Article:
Starting the conversation about weight is never easy. Whether you’re an individual affected by excess weight yourself, or you’re someone who’s concerned for your loved one’s health, it can be nerve racking to have that talk about how weight can impact our health.
So what can you do?
“Evaluate your relationship with the person you are about to talk with,” says Gary J. Viscio, Esq., an attorney who specializes in appeals for denials of obesity surgery, reimbursement and coverage, as well as obesity discrimination. “Ask yourself: Have you had such personal conversations before? If so, what was your loved one’s reaction? Can you be sure that you’re not going to come off as condescending or a know it all?”
Want to start the conversation, but not sure how? Here are five tips from Viscio for what to do when talking to a loved one about their weight and health:
1. Know the Boundaries
Only you know how far you can delve into someone’s personal life. Be extra sensitive, so that you can detect even the slightest feeling of your loved one being uncomfortable and stop the conversation.
2. Approach Them in a Truthful and Honest Way
We know losing weight is good for us, it’s just the past failures and frustration that get in our way. Let them know how much you care about them, and emphasize that this discussion has nothing to do with how they look. Remind them that they are living for you as well as themselves, and that you want them around as long as possible.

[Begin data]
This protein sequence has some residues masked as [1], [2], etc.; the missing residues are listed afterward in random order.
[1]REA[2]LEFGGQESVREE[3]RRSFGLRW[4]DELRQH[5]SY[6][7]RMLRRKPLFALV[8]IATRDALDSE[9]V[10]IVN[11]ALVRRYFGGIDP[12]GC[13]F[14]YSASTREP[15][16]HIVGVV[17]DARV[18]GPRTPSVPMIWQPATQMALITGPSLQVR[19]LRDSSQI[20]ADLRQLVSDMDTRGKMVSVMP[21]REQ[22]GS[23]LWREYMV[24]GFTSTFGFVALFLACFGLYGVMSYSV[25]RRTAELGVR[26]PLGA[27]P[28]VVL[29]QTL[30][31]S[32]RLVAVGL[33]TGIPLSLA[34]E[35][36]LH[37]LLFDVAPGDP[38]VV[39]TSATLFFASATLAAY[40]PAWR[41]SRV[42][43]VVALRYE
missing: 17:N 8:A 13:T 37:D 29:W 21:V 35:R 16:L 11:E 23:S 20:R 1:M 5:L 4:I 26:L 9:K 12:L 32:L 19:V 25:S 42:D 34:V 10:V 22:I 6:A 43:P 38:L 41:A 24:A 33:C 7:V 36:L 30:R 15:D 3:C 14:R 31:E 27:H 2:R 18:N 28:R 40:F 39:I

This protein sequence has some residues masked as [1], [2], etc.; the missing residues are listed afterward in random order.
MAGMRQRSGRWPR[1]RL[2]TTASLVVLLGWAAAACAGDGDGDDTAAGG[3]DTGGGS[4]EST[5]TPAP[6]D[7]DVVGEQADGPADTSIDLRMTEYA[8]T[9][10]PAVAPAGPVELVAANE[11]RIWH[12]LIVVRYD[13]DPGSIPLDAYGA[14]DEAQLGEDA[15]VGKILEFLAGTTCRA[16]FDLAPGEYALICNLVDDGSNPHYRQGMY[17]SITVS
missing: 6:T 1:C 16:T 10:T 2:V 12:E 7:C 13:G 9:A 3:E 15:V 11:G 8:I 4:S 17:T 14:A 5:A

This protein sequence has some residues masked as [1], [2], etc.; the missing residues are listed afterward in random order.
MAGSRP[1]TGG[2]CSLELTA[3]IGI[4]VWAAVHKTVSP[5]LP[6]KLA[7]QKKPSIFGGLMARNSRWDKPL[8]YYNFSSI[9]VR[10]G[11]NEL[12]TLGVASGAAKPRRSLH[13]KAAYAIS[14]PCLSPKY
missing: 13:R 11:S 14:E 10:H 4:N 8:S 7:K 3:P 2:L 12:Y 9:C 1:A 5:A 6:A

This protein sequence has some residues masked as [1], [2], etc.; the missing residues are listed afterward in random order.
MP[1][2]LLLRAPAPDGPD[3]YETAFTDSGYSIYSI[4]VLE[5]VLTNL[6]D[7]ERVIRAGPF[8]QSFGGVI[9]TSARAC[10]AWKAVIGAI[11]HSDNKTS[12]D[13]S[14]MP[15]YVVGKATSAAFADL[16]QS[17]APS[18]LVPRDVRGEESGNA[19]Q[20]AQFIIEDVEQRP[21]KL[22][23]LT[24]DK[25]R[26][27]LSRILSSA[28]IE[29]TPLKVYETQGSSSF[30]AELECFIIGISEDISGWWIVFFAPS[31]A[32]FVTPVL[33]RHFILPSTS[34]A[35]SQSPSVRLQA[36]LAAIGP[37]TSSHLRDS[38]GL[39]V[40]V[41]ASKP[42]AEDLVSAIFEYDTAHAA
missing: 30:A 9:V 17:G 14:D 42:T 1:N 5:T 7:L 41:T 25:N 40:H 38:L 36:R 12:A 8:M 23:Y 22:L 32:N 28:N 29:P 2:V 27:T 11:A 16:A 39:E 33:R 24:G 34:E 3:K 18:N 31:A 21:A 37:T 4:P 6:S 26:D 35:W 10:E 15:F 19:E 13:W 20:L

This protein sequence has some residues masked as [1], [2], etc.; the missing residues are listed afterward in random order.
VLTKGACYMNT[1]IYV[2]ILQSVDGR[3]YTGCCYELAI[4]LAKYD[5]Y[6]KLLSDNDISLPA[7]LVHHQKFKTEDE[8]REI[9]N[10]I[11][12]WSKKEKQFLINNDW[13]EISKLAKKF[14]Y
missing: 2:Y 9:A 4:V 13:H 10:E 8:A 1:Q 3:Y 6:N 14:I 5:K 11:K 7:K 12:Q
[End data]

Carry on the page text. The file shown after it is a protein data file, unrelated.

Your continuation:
3. Provide Information, Not Diet Suggestions
Use the Internet or your local library to research the benefits of weight-loss and provide your loved one with the studies to back up your advice. The Obesity Action Coalition, the creators of the Your Weight Matters Campaign, has a variety of educational resources that you can use to get started on your research.
4. Be Supportive
If you’re going to go this far, then you should be prepared to go all the way. Don’t stop at “I’m here for you,” or, “if you need anything call me.” Go further. Attend those weight-loss meetings with them. Put yourself on the same nutrition and exercise program that they may go on, and remember to continue showing your support.
5. Never Suggest a Diet, or Even Surgery
Look into different options with them after you’ve broached the subject. If you suggest something and it doesn’t work, you most likely have set yourself up to be blamed for any failure. Let your loved one make their own decisions — along with their healthcare provider — while you provide a helping hand along the way.
Want to read more about talking to your loved ones about weight? CLICK HERE to read “Tell Me What I Already Know…How to Talk to a Loved One or Friend about their Obesity,” an article from Your Weight Matters Magazine.